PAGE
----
Tuesday, June 16, 2009

The 13% Phone Tax

On Friday, June 12 (a Friday the 13th would have been more appropriate!), the FCC announced that the tax on all interstate and international phone calls has been increased to 12.9%. While the possibility of implementing new regulations to enforce payment of income taxes for personal calls made from business-provided cell phones has been much in the news in the past few days, not much attention has been paid to the large increase in the "phone tax" levied to support universal service subsidy programs. Attention should be paid.

Just since the beginning of the year, the tax has jumped from under 10% to 13%. (I understand the FCC requires the phone companies to call the tax a "fee" and not a "tax." Tell that one to an economist with a straight face. My habit is to call a skunk a skunk when I encounter one.)

To put the matter bluntly, the time has long since past when the FCC (or Congress) should have radically overhauled the universal service regime. It has been irresponsible not to do so. With respect to the universal service regime, the preferred course seems to be to follow the Detroit model a la GM and Chrysler or what may soon be the California model -- just wait for a financial implosion of monumental proportions before finally cleaning up the mess.

It didn't - maybe still doesn't - have to be this way. Most telcom experts agree that the original mission of the universal service regime -- to make voice telephone service universally available -- was accomplished years ago. The subscriber rate has remained stable at around 95% of American households for over a decade, despite billions of additional subsidy dollars poured into the coffers of mostly rural telephone companies and new wireless competitors. Targeted subsidies are available to low-income persons that need help to get telephone service.

Telephone service is as universally available as it is going to get without the expenditure of further billions in untargeted, unnecessary, and wasteful subsidies that have the effect of inhibiting the development of more efficient and cost-effective technologies, services, and competitors. Last year the FCC Inspector General's report found that 23% of the subsidy payments made directly to phone companies from the "high cost fund" were "erroneous." This amounted to $971 million in estimated erroneous payments.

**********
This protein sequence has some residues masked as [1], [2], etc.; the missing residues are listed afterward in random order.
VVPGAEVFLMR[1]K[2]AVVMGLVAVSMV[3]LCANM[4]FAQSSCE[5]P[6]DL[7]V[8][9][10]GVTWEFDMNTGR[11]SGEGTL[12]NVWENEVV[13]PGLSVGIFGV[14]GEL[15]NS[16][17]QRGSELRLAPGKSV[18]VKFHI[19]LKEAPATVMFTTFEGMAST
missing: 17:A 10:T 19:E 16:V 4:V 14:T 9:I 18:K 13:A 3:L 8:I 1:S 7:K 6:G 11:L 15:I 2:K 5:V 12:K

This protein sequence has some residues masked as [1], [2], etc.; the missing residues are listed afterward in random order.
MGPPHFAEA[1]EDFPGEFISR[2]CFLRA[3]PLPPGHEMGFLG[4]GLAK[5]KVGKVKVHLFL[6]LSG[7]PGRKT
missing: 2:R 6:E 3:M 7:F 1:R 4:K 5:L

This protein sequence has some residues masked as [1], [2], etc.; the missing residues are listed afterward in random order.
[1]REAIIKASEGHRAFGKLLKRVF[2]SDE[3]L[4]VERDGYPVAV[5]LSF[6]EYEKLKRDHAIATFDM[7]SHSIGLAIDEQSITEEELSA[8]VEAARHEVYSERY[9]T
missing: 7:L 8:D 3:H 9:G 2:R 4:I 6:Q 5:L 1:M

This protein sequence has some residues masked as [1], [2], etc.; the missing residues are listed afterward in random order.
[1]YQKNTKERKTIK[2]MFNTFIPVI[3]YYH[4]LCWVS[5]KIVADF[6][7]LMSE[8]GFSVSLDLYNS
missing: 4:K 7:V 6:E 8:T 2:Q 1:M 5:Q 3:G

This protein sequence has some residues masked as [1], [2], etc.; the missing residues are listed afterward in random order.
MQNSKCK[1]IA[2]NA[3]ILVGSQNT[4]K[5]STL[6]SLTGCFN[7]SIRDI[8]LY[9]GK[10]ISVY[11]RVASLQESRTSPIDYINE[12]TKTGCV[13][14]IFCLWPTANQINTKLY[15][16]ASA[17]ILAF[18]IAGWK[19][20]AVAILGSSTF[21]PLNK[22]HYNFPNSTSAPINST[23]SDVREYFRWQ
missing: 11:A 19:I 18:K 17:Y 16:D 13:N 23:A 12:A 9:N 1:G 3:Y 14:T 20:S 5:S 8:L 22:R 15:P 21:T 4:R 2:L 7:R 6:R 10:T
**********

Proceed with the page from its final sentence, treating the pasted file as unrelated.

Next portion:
I have explained what needs to be done to reform the subsidy regime many times before. Here's a piece entitled "The 10% Telephone Tax" from December 2006, and here's one from February 2008, optimistically titled "Universal Service Reform in '08." They have the background information needed to understand why the FCC has been derelict in not acting much earlier to reform the regime.
Note that I point out in these pieces that in the first quarter of 2002 the phone tax was "just" 6.8%. Now it is almost double that.

After watching the FCC delay taking action for years, it may be naive to hope that the agency, even under new leadership, can summon the will to radically reform the system in a way that comports with the realities to today's technologically dynamic, competitive telcom marketplace. This would mean substantially reducing the current subsidies.

Rather than reforming the regime, what appears as likely, given the predilections of the current acting Chairman of the Commission and potentially of the new Chairman, is that the newly-reconstituted Commission will propose to glom a new broadband subsidy regime onto the already-broken existing USF regime. This would be a big mistake. If it happens, the current 13% phone tax might look like a bargain.

To the extent that any federal support for broadband is needed, for reasons I explained in my recent FCC comments on the national broadband plan, it should be directed to presently unserved areas. The funds should be distributed through competitive bidding mechanisms, and they should come from the general Treasury, not a tax on communications services.

Thirteen is generally considered an unlucky number. But if the new 13% tax serves as a wake-up call to our policymakers that they can no longer avoid universal service reform, then perhaps the number 13 will come to be seen -- at least among those interested in sound communications policy -- in a more favorable light.